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(Corrects headline and paragraph 3 of MAY 5 story to say site is among the biggest storages in western Europe, not the biggest)
By Vera Eckert, Christoph Steitz and Tom Käckenhoff
FRANKFURT/DUESSELDORF (Reuters) -Germany has started filling the huge Rehden gas storage facility abandoned by Russia's Gazprom, the site's state-appointed manager said on Thursday, as Europe's biggest economy looks to guard against the risk of Moscow turning off supplies.
Russian gas is vital to Europe and Germany in particular. But supplies have been thrown into doubt by Western sanctions over Moscow's invasion of Ukraine and a looming deadline set by Russia for payments in roubles, which most buyers have rejected.
Gazprom last month ditched its Gazprom Germania business, including Rehden, which is one of western Europe's biggest gas storage sites, as diplomatic relations deteriorated.
"From today, small volumes are being injected," Egbert Laege, the trustee appointed by Germany's energy regulator to temporarily manage the company, told Reuters in his first interview in the role.
"We are working intensively on solutions to ensure that already soon significantly more gas can flow into the storage facility."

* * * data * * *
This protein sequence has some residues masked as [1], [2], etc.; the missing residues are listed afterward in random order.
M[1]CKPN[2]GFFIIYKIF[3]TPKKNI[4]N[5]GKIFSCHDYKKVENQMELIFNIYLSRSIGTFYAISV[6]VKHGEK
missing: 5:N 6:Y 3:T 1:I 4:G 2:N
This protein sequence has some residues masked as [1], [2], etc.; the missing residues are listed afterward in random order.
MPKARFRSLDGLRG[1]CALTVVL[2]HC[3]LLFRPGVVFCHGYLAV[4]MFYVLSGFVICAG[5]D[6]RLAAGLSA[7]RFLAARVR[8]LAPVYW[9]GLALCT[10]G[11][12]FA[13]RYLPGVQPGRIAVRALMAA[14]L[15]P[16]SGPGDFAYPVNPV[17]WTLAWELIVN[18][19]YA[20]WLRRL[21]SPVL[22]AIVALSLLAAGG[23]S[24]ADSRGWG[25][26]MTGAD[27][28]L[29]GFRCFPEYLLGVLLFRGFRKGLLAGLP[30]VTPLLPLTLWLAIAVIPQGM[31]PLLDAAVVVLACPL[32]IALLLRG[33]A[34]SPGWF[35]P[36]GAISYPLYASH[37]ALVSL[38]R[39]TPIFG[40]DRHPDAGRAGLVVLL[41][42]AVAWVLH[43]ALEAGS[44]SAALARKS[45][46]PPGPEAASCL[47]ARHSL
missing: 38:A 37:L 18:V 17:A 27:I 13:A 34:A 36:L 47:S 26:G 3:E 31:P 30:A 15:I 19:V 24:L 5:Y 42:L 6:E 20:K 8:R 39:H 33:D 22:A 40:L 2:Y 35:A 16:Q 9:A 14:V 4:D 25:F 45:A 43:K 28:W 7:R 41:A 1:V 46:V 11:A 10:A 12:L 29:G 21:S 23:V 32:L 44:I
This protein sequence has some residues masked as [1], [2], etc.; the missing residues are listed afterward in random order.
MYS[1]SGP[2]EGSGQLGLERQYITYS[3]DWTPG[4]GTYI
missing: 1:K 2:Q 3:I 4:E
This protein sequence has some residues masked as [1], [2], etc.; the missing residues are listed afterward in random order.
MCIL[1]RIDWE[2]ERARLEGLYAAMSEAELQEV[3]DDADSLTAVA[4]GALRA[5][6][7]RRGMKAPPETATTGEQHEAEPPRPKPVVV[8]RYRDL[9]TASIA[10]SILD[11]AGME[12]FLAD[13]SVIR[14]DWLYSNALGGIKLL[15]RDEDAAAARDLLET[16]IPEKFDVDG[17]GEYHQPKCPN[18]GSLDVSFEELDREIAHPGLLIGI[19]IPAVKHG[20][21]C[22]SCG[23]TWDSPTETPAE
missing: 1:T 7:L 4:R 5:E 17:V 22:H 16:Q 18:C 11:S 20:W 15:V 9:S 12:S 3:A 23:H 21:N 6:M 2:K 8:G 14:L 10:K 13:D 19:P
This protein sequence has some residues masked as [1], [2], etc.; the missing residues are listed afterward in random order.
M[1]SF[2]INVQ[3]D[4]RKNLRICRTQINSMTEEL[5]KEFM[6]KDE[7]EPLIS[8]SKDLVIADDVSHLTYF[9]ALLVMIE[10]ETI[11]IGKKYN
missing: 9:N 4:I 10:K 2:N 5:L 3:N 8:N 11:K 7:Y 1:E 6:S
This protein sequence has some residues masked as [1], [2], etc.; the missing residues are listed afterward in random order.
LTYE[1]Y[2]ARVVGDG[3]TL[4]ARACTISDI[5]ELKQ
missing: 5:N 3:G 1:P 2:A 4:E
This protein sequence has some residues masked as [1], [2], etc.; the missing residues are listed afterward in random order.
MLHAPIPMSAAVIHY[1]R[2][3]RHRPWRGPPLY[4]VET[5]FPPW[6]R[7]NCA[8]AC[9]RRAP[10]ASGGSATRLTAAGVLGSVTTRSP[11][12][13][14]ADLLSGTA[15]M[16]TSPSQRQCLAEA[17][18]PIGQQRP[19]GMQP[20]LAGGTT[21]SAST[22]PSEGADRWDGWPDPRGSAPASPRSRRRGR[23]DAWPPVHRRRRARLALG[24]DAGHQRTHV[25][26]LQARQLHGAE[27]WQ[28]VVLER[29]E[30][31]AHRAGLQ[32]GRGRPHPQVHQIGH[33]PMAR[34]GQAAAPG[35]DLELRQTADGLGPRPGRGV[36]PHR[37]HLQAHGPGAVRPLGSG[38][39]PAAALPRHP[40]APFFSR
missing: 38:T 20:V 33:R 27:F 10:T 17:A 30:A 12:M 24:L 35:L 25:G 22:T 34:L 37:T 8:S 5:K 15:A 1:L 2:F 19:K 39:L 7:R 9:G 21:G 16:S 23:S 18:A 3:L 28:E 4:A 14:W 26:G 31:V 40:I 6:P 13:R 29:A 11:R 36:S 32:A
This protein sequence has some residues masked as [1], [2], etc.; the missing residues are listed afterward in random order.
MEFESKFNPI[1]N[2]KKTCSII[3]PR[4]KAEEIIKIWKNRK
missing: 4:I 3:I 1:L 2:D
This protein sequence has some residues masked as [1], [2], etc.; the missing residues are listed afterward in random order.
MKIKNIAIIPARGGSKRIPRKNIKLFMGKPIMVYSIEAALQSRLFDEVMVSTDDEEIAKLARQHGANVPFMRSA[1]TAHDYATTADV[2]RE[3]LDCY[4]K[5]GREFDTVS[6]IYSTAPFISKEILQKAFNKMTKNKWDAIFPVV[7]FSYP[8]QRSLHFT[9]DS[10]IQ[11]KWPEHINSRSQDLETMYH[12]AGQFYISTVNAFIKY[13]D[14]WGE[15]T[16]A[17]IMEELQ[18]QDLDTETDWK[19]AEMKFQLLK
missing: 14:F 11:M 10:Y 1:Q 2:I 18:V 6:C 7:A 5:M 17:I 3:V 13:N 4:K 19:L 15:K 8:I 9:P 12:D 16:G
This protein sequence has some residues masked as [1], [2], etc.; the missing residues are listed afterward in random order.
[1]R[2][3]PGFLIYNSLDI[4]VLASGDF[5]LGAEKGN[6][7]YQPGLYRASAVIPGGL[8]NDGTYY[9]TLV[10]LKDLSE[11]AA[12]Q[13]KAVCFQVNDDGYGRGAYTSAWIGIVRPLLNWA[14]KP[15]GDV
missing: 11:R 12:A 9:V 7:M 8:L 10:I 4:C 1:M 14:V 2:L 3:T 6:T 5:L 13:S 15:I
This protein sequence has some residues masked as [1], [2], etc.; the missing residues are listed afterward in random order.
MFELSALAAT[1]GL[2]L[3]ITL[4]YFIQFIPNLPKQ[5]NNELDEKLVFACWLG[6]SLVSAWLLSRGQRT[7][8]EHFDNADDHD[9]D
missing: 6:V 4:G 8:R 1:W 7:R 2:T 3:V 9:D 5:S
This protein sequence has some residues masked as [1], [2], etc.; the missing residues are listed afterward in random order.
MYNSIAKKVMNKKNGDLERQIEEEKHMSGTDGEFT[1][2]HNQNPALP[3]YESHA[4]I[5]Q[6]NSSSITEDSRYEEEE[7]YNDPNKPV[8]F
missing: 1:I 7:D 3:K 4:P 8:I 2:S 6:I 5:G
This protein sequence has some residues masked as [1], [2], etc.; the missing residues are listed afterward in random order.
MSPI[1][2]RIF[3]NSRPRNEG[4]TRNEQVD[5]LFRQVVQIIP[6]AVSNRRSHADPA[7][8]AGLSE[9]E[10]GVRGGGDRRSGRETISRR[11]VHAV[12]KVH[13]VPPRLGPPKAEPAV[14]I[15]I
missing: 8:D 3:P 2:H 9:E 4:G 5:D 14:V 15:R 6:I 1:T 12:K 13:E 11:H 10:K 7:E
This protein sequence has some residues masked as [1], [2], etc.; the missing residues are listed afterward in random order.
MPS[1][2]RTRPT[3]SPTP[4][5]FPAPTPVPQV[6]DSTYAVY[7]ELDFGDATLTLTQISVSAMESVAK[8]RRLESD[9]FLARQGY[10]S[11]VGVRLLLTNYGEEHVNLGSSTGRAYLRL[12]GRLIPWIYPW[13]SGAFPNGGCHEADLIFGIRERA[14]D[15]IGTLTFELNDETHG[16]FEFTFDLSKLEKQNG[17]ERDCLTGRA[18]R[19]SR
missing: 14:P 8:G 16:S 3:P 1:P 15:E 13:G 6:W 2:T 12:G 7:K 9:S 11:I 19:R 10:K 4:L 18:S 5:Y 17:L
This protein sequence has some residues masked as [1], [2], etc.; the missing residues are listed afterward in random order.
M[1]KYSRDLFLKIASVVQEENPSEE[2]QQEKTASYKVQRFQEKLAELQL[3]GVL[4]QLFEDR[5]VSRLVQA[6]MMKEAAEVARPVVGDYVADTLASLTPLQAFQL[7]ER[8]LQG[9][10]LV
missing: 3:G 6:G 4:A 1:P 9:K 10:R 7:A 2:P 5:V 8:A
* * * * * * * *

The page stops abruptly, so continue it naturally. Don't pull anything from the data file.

Rehden can hold around 4 billion cubic metres of gas but received only small amounts last winter. Laege said it was clear it needed to be filled for the coming winter.
Rehden is currently just 0.6% full, far below the 36% average for Germany's gas storage facilities.
The regulator has said it will control Gazprom Germania until Sept. 30 and has the right to remove executives, hire new staff and tell management how to proceed. It has not said what will happen after that date.
"We have made good progress in stabilising the activities of Gazprom Germania Group in uncertain times," Laege said, adding he was in regular contact with the Economy Ministry, Germany's network regulator and the group's business partners.
"All of them recognise the huge importance of the Gazprom Germania Group for secure gas supplies. The trust of our business partners is perhaps our most important asset. I will do my utmost to maintain and strengthen this trust."
(Reporting by Vera Eckert, Christoph Steitz and Tom KaeckenhoffEditing by Maria Sheahan and MarkPotter)